By Patrick Chitumba
The officer-in-charge of CID Gweru, Detective Inspector Leonard Gwandu has been sentenced to three years in prison for criminal abuse of office.
Gwandu will, however serve an effective two years in jail after one year was suspended on condition of good behaviour.
The State managed to prove that he released a vehicle stolen from South Africa that was being held by the police as an exhibit.
The court heard how Gwandu took advantage of the absence of his boss, Chief Superintendent Wellington Ngena and Superintendent Magdalene Chakanyuka, who keeps exhibits, who were both on leave and released the vehicle, a Toyota Hilux double cab valued at US$27 000 to Kwekwe businessman Mr Shepherd Tundiya.
The State proved that it had been communicated to Gwandu that there were 10 such stolen South African registered vehicles in the country and Toyota South Africa and its clients were making follow-ups.
Of the 10 vehicles, two were in Gweru including the one which was released to Mr Tundiya by Gwandu.
Gwandu who pleaded not guilty, was however convicted due to overwhelming evidence by Gweru regional magistrate Mrs Phathekile Msipa.
In an hour-long judgement, Mrs Msipa said it was common- cause that Gwandu released the vehicle when it was the duty of the court to make such an order thereby showing favour to Mr Tundiya.
She said only the court can make an order to release ‘a cat’ held as an exhibit after commencement of criminal proceedings.
Mrs Msipa said only a judge or magistrate handling the case had such powers.
“The State noted that the vehicle was subject to investigations from Toyota South Africa and Gwandu had such a database of vehicles under investigation in his office,” said Mrs Msipa.
She said for reasons best known to Gwandu, he released the vehicle taking advantage of the fact that his superiors had gone on leave.
“How does the accused release the vehicle back to a man knowing that it was suspected to be stolen? It baffles one’s mind that this was committed by a senior police officer and it amounted to criminal abuse of duty. The accused knew that it was unlawful for him to give Mr Tundiya the vehicle even after his acquittal. By his actions, he showed favour to Mr Tundiya by releasing the vehicle to him. There is a thin line between incompetence and corruption and he is found guilty as charged,” she said.
Mrs Msipa said Gwandu deserved a prison term as opposed to paying a fine or doing community service saying community service would trivialise the offence.
“A fine is not suitable under the circumstances and so is community service because society will frown at this sentence and doubt our justice system. We need to protect persons and their property. You took advantage of the fact that your officer in charge and the officer in charge of exhibits were on leave.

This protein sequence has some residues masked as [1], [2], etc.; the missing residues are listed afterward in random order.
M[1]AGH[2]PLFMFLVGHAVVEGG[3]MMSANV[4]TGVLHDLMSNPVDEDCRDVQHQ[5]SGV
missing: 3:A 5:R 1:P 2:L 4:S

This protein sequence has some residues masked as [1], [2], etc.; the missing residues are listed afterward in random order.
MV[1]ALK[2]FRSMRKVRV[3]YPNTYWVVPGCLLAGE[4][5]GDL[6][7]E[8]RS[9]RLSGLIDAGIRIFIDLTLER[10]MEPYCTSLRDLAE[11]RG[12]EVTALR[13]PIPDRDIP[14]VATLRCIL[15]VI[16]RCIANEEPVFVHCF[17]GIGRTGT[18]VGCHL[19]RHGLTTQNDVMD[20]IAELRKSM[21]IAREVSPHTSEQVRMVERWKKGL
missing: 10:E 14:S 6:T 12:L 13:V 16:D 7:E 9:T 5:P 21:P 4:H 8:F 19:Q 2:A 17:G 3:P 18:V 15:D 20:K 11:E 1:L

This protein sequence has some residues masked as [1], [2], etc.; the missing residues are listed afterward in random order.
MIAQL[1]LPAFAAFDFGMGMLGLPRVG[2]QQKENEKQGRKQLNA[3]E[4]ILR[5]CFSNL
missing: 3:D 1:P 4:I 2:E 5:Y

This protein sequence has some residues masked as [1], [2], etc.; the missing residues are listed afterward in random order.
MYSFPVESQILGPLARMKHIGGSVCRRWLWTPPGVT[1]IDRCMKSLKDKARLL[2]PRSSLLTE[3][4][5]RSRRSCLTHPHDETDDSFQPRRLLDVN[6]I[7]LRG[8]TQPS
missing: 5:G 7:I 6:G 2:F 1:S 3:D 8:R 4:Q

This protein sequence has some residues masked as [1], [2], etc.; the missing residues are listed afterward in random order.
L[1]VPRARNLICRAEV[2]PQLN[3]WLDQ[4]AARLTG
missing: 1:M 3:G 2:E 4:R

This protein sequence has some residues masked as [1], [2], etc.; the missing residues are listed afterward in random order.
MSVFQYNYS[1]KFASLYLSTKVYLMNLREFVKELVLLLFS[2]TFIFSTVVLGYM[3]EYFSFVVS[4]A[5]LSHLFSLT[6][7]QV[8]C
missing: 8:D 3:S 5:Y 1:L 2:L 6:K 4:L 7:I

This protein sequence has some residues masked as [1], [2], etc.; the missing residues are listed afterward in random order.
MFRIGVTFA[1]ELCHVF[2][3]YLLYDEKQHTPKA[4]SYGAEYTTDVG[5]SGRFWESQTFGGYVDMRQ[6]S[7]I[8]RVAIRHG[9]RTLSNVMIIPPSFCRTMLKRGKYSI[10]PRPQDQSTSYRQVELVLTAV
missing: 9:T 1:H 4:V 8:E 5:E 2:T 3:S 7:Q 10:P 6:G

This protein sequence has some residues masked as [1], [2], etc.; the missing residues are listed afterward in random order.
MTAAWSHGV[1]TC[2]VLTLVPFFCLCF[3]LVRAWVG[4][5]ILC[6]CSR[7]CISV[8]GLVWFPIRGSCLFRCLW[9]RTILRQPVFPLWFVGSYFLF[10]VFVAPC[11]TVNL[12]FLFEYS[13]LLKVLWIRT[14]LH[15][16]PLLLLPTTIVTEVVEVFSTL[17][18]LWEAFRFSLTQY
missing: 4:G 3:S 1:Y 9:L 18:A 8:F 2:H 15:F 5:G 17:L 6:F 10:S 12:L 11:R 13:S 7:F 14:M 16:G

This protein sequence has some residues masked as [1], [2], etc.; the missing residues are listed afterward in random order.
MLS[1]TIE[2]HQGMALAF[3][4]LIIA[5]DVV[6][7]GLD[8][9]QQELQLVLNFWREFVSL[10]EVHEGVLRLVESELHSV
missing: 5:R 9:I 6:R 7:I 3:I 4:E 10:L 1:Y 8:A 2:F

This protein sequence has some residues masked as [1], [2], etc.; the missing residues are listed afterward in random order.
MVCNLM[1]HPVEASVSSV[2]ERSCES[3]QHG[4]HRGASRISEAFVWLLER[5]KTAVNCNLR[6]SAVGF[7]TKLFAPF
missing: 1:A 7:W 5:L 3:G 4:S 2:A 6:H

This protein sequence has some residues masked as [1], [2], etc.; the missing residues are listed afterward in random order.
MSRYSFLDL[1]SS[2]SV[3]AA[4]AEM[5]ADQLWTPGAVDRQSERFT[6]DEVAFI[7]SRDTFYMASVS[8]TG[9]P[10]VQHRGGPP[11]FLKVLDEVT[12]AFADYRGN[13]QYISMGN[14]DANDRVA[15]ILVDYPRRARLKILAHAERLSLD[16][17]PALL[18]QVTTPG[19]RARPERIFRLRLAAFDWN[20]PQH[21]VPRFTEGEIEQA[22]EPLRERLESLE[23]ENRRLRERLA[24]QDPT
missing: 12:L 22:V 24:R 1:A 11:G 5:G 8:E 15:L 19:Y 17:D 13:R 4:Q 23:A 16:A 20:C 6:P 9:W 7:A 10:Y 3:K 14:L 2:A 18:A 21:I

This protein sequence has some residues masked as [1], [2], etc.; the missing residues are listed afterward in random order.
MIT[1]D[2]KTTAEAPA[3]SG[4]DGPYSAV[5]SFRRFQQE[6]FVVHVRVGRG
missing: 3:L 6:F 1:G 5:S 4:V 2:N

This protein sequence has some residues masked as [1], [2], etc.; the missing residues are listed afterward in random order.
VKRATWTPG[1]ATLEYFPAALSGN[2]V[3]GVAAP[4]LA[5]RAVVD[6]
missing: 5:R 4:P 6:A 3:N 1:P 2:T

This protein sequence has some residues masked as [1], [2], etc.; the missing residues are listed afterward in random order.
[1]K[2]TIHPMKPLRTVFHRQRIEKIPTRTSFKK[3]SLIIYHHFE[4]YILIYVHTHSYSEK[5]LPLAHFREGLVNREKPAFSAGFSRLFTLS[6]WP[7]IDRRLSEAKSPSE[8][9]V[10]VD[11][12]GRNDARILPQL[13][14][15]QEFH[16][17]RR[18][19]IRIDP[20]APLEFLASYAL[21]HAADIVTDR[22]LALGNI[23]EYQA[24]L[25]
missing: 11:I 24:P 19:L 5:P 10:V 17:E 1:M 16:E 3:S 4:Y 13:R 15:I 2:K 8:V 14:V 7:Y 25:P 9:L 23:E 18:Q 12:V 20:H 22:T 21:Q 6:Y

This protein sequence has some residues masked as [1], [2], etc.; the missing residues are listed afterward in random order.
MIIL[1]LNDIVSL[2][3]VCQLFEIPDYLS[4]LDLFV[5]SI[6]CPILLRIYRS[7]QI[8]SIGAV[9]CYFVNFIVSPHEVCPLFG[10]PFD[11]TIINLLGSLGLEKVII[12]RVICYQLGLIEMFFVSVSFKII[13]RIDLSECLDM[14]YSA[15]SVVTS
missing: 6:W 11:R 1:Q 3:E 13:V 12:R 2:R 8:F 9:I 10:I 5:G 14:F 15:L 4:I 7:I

“This was a well-planned act and there is a need for the court to pass a deterrent sentence so that society has confidence in our courts. You are sentenced to three years of which one is suspended on condition of good behaviour,” she said.
Gwandu who has been a police officer for 24 years, denied showing any favours to Mr Tundiya saying according to his assessment, he was the true owner of the vehicle.
He argued that after the acquittal of Mr Tundiya, he saw no reason to keep the vehicle.
Gwandu argued that the matter was an administrative issue adding that he didn’t show favour to anyone.
State witness, Detective Sergeant Mlabeni Sibanda said the vehicle was supposed to be released to Toyota South Africa.
“We had made an appointment with Toyota South Africa together with its customers whose vehicles were stolen from them so that they come and identify the vehicles for possible repatriation to South Africa. This vehicle in question was supposed to be released to Toyota South Africa instead of Tundiya,” he said.
It was the State case that on December 14 last year, Gwandu released a Toyota Hilux valued at US$27 000, which was confiscated from Mr Tundiya after it was discovered that it had been stolen in South Africa.
Mr Tundiya, who had been arrested on October 16 last year in connection with the motor vehicle, was acquitted at the Gweru Magistrates Court on December 13.
He told the court that he bought the vehicle from a car dealer, Mr Patrick Mutodi in Harare.
Mr Tundiya said he was also a victim in the event that the car was stolen.
The day after he was acquitted, Gwandu released the stolen vehicle to the businessman without following due procedure.
The State said the car was stolen in South Africa from one Thomas Blom of CMH Toyota and was being investigated by Alberton Police Station in South Africa.
The State said the vehicle was supposed to be handed to South African police but Gwandu handed it to Mr Tundiya. The Chronicle